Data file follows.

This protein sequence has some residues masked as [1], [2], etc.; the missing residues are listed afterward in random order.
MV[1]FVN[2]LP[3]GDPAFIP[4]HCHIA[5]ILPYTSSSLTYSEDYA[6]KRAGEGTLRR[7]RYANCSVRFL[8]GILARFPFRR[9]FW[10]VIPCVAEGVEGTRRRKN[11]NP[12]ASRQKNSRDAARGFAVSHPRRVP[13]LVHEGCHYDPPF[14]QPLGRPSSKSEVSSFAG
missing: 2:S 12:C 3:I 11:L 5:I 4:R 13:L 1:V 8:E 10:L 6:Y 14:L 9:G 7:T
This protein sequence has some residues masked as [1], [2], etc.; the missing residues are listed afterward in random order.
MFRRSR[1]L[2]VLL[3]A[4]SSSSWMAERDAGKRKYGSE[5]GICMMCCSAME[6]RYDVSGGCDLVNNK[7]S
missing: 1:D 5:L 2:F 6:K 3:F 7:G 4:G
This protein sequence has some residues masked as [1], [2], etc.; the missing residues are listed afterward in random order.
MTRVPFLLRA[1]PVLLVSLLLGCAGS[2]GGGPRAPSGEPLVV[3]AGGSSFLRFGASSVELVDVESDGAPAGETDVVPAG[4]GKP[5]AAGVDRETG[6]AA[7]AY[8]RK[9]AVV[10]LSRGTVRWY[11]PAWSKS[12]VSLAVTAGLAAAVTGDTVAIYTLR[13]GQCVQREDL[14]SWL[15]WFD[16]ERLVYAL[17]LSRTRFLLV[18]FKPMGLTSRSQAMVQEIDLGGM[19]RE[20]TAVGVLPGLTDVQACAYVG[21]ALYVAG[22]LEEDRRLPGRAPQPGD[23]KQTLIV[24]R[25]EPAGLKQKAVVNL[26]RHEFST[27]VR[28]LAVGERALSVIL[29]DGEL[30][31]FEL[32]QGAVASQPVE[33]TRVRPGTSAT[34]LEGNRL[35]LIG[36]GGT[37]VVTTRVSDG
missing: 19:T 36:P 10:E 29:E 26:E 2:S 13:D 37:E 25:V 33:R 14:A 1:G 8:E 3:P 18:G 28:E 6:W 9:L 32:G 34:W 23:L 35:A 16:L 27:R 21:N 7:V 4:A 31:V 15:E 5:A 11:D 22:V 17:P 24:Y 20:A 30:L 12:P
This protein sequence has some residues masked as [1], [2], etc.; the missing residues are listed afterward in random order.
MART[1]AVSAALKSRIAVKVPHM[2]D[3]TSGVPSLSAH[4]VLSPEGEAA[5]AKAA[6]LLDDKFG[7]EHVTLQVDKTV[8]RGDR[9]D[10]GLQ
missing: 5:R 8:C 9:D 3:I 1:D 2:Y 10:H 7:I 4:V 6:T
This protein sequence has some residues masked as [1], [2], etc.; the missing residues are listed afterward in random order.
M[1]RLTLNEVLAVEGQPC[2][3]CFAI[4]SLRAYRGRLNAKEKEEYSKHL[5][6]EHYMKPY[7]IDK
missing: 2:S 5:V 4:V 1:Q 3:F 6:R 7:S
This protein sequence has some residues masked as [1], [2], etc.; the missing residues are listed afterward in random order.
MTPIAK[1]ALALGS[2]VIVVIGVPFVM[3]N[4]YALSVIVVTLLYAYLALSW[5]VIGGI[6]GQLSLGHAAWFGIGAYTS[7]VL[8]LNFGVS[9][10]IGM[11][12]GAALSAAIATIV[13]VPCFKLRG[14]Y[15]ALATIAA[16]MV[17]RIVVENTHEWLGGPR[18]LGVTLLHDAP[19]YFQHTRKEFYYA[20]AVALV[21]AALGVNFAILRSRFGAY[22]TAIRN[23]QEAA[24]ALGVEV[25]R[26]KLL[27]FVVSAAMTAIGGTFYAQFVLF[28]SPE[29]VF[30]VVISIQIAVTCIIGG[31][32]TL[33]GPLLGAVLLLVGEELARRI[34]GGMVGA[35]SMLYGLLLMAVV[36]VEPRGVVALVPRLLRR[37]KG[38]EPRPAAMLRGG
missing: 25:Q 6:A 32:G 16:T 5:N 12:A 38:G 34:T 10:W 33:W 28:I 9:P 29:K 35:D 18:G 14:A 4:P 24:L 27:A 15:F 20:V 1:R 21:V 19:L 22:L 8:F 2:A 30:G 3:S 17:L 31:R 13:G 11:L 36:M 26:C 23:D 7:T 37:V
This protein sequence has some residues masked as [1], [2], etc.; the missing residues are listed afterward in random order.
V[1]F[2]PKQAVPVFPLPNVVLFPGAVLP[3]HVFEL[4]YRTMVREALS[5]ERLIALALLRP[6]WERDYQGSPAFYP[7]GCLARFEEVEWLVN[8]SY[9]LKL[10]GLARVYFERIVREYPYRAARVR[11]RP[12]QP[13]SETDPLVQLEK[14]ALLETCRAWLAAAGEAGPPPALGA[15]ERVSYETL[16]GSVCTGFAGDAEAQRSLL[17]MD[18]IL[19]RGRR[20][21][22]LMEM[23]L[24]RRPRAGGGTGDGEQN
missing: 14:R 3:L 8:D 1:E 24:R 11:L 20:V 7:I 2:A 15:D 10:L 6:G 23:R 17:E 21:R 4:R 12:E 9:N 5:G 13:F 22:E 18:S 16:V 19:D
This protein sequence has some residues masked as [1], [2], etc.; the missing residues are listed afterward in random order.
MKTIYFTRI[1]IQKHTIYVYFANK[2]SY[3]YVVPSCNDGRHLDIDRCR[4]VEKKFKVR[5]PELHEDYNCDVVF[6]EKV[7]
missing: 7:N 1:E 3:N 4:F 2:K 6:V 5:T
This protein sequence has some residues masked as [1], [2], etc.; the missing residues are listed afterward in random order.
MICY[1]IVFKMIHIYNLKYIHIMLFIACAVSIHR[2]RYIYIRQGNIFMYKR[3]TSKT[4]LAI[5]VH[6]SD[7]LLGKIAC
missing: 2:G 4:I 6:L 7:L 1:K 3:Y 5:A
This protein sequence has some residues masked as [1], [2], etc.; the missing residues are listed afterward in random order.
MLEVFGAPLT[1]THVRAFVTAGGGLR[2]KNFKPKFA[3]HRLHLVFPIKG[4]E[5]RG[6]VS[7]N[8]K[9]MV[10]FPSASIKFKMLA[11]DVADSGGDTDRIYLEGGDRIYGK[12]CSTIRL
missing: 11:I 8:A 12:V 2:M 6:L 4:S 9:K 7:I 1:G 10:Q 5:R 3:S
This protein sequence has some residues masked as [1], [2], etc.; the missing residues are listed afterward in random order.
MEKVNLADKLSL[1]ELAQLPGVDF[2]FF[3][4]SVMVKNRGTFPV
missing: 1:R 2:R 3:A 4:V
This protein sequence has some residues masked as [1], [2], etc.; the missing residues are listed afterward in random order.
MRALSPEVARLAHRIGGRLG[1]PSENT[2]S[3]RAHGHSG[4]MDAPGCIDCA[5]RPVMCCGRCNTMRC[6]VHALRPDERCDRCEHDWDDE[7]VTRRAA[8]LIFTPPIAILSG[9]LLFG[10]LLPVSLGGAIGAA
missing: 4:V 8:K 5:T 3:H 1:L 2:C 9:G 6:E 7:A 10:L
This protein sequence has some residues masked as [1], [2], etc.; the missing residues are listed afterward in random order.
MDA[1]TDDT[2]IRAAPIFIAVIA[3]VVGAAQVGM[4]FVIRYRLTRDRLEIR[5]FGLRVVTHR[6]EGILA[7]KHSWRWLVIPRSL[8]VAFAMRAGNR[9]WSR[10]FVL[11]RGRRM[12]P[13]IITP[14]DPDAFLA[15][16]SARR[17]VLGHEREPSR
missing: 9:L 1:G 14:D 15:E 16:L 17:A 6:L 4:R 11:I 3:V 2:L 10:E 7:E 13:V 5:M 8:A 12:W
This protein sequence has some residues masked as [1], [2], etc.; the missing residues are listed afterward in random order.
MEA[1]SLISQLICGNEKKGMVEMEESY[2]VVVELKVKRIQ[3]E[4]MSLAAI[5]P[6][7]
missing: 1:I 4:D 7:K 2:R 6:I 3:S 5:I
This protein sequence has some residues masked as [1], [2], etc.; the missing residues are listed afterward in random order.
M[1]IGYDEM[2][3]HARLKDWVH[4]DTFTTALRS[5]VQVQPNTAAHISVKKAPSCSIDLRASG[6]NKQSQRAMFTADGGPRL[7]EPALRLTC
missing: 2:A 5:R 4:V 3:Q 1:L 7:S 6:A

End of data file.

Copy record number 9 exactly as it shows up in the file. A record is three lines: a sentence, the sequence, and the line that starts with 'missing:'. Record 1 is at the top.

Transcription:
This protein sequence has some residues masked as [1], [2], etc.; the missing residues are listed afterward in random order.
MICY[1]IVFKMIHIYNLKYIHIMLFIACAVSIHR[2]RYIYIRQGNIFMYKR[3]TSKT[4]LAI[5]VH[6]SD[7]LLGKIAC
missing: 2:G 4:I 6:L 7:L 1:K 3:Y 5:A